August - September 2022
Wenting Li is an artist and illustrator working in Tkaronto/ Toronto. Her work seeks to visualize the ephemeral space where fantasy and myth intersect and extend our human experiences – migration, interconnection, the routines of the everyday. Currently interested in the mythology of the demonic and fantastic, and the repetitive yet iterative nature of being guided by the subconscious, her work tells stories by way of drawing and painting, ceramics, murals, and illustration.
Documentation courtesy of Alison Postma
The framing of the plumb bar as five open sections and its place at the entranceway to the gallery call to mind other kinds of openings: windows, doors, porches. Inviting a viewer into an analogous kind of space, fēnglíng is a series of 5 wind chime works taking visual cues from personal meditations on the imagery of a demon bestiary. Also meant to invite viewer engagement, faces are created both purposefully and subconsciously, as each person may read into the arrangement of shapes and forms. Sound can be created by running a hand down the piece, the jostling of a crowded room, the sudden inrush of an outside gust from up the stairs.
Wind chimes, traditionally hung at thresholds before someone or some entity passes inside a space, symbolize many things of interest. They may bestow luck, encourage fengshui, communicate with spirits. This last intersects with my interest in demons and beasts, which often appear in my work and fascinate me because of their aesthetic forms (to beguile you, to repulse), and as stand ins for what is difficult to acknowledge within ourselves and our world. Like wind chimes, they also can be conduits, messages, and passageways beyond.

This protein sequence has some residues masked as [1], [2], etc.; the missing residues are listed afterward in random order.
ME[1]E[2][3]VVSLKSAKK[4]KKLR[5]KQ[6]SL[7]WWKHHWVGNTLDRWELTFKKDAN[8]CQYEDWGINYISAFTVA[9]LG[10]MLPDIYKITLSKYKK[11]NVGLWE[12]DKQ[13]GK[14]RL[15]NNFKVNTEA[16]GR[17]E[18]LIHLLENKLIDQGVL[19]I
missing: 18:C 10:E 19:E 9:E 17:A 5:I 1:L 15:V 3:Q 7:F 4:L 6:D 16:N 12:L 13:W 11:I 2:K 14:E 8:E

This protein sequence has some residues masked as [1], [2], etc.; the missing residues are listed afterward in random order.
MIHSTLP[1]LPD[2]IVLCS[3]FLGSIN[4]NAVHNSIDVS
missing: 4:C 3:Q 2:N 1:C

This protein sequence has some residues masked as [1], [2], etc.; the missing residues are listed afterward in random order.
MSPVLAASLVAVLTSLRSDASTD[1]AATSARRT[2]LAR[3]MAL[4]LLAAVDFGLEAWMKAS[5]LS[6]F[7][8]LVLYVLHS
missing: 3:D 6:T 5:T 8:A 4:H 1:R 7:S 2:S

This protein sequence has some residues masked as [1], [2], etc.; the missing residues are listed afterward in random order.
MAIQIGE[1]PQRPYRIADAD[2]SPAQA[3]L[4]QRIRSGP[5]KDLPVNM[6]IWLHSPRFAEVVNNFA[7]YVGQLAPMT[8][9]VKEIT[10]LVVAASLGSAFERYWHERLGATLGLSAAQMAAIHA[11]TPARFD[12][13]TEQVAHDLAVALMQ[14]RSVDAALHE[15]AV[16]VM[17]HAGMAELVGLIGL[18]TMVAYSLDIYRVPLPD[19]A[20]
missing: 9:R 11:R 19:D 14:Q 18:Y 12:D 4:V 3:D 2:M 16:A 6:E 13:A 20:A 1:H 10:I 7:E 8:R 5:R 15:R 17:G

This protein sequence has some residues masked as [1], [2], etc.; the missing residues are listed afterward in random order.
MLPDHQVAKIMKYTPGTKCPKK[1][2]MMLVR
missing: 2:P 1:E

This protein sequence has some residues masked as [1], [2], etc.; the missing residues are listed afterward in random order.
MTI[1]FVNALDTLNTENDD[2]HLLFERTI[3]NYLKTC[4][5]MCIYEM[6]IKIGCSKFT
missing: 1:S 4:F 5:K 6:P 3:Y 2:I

Clay is a slow, iterative process which can feel like a collaboration between intention and chance. While the making of these forms was approached intuitively, by feeling shaped by a sense of shape and movement and arrangement – and perversity – clay also inserts its own system of demands. Kilns also can fire to their own whims, to results which may feel fated or cursed, yet likely have some explanation in the whims of temperature, science, the demands on the local electrical grid. It is a medium which lends itself to looking for messages, and a reminder that every small thing can be entangled in a system beyond itself. When it isn’t necessarily simple to trace a point of origin, when results, messages and images appear to arise spontaneously, perhaps this is what can be called magic.
— Wenting Li